conduct in the street. He remembered the shameful proceedings he
had tried to get up against his brother Sergey Ivanovitch,
accusing him of not having paid him his share of his mother's
fortune, and the last scandal, when he had gone to a western
province in an official capacity, and there had got into trouble
for assaulting a village elder.... It was all horribly
disgusting, yet to Levin it appeared not at all in the same
disgusting light as it inevitably would to those who did not know
Nikolay, did not know all his story, did not know his heart.

Levin remembered that when Nikolay had been in the devout stage,
the period of fasts and monks and church services, when he was
seeking in religion a support and a curb for his passionate
temperament, everyone, far from encouraging him, had jeered at
him, and he, too, with the others. They had teased him, called
him Noah and Monk; and, when he had broken out, no one had helped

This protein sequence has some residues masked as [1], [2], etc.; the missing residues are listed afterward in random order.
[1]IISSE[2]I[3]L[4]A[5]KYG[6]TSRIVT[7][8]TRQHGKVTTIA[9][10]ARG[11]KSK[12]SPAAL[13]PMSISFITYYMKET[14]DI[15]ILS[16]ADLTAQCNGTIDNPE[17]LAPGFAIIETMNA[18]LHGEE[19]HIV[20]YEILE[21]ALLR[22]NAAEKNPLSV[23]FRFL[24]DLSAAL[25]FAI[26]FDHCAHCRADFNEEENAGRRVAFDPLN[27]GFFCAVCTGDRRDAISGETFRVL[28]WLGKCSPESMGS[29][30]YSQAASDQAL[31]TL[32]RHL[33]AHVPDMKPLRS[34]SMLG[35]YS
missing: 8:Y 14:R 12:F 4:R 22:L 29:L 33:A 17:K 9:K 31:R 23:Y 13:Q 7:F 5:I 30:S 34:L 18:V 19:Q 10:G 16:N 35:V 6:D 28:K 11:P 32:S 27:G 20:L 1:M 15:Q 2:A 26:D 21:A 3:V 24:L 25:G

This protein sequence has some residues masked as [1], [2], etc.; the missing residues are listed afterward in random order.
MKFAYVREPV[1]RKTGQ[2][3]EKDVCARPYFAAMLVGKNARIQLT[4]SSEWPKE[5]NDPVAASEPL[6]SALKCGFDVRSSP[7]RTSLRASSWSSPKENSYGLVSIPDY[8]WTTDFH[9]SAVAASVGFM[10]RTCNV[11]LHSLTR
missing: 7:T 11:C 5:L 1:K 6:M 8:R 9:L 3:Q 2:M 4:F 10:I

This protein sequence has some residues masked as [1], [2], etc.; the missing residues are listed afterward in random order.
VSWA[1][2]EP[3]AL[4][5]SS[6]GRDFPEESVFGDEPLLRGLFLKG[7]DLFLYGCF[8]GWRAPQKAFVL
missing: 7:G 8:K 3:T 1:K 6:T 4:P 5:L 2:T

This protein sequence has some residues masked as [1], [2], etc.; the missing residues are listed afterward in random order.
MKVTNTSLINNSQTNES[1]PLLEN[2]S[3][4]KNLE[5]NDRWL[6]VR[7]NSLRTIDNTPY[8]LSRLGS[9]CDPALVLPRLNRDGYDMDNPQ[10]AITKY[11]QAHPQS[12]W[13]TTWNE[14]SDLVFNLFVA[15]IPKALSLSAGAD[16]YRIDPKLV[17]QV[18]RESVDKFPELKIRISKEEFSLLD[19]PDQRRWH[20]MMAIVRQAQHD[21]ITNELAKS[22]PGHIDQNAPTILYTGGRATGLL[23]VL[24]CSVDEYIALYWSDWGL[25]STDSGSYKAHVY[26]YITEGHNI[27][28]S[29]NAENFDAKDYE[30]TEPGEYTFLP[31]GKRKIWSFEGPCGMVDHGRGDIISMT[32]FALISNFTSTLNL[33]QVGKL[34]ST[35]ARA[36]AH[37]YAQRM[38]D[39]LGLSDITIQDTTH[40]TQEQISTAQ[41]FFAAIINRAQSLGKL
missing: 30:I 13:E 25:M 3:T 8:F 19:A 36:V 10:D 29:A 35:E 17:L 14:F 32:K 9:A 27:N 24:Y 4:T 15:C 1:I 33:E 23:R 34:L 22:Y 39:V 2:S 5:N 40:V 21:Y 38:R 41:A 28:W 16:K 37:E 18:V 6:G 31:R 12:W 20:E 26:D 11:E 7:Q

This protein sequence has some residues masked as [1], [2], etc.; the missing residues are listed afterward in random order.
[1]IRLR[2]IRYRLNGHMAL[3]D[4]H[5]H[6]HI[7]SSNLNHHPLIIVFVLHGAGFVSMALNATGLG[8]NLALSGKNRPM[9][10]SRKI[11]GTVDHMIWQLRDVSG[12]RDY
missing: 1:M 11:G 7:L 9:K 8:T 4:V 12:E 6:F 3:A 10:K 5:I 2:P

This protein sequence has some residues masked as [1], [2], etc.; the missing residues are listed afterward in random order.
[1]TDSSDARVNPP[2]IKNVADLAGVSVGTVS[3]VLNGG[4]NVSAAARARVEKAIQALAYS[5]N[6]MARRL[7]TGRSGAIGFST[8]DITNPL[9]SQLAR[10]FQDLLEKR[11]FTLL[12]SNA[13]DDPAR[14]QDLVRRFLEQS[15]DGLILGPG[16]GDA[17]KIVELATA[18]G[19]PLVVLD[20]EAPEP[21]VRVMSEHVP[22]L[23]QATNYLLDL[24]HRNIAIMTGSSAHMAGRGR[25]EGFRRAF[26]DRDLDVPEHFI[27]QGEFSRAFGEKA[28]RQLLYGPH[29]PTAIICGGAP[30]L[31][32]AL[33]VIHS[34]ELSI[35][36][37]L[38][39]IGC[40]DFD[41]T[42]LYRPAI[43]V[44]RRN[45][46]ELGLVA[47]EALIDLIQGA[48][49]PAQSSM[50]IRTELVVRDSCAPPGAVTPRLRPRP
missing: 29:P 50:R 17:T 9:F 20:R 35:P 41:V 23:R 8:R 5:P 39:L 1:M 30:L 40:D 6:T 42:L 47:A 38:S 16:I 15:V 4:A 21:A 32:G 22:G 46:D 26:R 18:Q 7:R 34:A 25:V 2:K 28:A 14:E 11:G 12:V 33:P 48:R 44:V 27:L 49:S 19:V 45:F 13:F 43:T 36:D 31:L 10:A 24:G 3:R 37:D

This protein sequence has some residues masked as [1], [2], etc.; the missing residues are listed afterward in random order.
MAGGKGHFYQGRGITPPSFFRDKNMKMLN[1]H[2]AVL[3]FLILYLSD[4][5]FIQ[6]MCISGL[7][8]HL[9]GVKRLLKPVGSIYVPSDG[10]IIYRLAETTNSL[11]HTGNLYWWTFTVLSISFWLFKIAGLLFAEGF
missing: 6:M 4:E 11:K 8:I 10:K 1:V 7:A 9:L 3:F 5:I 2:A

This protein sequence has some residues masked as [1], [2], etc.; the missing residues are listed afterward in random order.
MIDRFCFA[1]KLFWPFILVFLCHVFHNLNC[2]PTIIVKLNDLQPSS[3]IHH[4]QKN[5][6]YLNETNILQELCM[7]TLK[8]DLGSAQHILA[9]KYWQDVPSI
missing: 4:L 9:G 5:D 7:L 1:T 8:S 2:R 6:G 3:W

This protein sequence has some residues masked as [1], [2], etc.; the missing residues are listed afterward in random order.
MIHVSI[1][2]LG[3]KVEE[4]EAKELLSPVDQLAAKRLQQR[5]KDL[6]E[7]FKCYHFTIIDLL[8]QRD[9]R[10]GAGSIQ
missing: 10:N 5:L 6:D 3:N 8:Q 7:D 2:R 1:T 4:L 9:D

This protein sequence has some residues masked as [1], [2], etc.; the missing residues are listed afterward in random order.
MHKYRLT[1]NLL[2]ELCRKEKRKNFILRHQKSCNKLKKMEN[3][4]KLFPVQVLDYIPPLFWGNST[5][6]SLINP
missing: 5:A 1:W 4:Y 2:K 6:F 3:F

him, but everyone had turned away from him with horror and
disgust.

Levin felt that, in spite of all the ugliness of his life, his
brother Nikolay, in his soul, in the very depths of his soul, was
no more in the wrong than the people who despised him. He was
not to blame for having been born with his unbridled temperament
and his somehow limited intelligence. But he had always wanted
to be good. "I will tell him everything, without reserve, and I
will make him speak without reserve, too, and I'll show him that
I love him, and so understand him," Levin resolved to himself,
as, towards eleven o'clock, he reached the hotel of which he had
the address.

"At the top, 12 and 13," the porter answered Levin's inquiry.

"At home?"

"Sure to be at home."

The door of No. 12 was half open, and there came out into the
streak of light thick fumes of cheap, poor tobacco, and the sound
of a voice, unknown to Levin; but he knew at once that his
brother was there; he heard his cough.

As he went in the door, the unknown voice was saying:

"It all depends with how much judgment and knowledge the thing's
done."

Konstantin Levin looked in at the door, and saw that the speaker
was a young man with an immense shock of hair, wearing a Russian